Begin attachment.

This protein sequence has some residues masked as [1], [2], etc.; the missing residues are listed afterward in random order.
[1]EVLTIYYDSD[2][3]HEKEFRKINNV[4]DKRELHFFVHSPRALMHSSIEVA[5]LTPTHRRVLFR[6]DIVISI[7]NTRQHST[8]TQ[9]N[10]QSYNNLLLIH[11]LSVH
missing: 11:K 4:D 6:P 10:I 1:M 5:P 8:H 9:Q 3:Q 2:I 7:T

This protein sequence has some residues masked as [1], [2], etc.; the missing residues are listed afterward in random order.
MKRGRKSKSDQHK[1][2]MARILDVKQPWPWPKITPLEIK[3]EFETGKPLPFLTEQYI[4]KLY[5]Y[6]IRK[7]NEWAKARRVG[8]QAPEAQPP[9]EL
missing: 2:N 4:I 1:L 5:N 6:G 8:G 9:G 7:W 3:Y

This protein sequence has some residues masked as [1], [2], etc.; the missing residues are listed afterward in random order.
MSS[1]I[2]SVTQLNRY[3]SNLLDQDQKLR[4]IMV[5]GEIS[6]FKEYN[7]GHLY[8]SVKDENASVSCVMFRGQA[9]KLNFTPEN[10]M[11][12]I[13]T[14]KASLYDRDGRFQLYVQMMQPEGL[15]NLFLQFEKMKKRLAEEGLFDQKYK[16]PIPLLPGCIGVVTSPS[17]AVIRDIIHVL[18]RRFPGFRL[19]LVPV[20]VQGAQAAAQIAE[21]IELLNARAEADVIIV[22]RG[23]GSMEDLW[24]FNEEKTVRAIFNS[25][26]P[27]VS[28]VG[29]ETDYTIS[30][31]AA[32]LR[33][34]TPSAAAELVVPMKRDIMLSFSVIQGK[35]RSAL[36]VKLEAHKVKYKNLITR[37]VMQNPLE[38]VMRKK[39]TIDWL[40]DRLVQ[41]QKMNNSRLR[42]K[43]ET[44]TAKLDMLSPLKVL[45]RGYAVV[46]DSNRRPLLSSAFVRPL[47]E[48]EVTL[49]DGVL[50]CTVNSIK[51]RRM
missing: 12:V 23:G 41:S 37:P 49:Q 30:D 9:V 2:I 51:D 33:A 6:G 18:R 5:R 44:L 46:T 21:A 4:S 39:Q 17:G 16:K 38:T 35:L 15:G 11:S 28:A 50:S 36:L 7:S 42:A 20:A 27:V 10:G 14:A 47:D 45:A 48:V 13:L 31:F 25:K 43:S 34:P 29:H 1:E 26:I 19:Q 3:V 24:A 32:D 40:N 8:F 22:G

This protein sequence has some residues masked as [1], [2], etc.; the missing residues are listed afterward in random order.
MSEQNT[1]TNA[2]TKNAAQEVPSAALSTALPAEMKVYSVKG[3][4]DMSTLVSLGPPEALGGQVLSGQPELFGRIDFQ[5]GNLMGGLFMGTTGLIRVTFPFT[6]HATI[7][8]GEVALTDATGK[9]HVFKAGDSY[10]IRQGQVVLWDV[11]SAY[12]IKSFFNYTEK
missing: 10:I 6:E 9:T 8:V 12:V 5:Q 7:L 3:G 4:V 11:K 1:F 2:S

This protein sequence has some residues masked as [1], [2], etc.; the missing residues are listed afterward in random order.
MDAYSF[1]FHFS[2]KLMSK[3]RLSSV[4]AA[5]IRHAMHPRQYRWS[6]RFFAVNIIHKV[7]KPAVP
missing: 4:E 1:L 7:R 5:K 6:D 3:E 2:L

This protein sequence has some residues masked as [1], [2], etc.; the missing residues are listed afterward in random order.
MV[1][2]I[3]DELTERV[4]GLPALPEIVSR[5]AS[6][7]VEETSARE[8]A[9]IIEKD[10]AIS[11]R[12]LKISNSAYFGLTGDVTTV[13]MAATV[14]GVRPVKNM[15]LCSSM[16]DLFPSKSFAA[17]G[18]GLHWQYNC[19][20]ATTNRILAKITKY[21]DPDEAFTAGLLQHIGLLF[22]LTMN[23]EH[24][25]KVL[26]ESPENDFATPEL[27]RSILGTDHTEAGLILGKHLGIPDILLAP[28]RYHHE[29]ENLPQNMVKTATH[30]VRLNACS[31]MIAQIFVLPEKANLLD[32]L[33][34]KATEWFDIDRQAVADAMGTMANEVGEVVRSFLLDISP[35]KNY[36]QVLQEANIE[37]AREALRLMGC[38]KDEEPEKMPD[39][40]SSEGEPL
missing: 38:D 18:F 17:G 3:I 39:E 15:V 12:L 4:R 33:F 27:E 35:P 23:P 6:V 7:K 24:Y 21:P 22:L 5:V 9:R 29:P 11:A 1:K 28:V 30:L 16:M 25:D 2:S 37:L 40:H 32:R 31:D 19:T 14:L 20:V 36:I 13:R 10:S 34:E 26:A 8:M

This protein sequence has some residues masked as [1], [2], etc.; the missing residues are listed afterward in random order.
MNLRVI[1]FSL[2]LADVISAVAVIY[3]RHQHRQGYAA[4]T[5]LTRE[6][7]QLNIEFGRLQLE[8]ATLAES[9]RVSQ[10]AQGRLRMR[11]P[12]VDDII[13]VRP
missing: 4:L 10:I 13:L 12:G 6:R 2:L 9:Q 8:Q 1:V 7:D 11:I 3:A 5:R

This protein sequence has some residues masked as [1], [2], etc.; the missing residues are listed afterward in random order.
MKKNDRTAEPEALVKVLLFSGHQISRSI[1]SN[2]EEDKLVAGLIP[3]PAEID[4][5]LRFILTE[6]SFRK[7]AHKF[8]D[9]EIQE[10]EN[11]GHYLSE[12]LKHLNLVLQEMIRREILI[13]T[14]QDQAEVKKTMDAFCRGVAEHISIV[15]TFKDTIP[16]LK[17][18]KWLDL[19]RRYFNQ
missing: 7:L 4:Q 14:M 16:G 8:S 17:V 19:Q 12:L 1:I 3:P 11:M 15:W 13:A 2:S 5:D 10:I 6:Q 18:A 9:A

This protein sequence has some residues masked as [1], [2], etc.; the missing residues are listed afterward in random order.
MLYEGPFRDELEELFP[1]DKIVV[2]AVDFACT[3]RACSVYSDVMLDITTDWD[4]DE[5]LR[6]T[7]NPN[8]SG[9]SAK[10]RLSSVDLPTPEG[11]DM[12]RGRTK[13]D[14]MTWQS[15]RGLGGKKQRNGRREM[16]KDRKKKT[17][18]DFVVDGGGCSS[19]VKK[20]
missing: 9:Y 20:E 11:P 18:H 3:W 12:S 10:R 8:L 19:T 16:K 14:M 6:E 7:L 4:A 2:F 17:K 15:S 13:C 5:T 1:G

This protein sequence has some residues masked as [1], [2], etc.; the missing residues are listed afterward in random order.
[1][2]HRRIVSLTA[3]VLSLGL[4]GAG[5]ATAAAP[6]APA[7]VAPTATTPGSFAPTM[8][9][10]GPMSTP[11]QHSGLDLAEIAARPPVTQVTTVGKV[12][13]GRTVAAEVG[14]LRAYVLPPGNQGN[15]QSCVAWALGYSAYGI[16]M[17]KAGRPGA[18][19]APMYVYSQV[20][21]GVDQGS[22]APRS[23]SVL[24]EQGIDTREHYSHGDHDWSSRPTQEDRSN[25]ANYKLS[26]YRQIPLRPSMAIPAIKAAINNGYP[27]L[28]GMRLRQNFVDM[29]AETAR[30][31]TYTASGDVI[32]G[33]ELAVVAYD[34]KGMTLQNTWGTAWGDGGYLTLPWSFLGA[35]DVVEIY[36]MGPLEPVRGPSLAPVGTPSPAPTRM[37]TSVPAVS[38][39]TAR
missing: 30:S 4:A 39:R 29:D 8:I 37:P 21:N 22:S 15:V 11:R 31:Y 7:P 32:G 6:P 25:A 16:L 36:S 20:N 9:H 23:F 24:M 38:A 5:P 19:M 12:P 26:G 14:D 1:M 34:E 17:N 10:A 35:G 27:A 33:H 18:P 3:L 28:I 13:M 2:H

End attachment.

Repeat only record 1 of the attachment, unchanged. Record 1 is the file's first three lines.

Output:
This protein sequence has some residues masked as [1], [2], etc.; the missing residues are listed afterward in random order.
[1]EVLTIYYDSD[2][3]HEKEFRKINNV[4]DKRELHFFVHSPRALMHSSIEVA[5]LTPTHRRVLFR[6]DIVISI[7]NTRQHST[8]TQ[9]N[10]QSYNNLLLIH[11]LSVH
missing: 11:K 4:D 6:P 10:I 1:M 5:P 8:H 9:Q 3:Q 2:I 7:T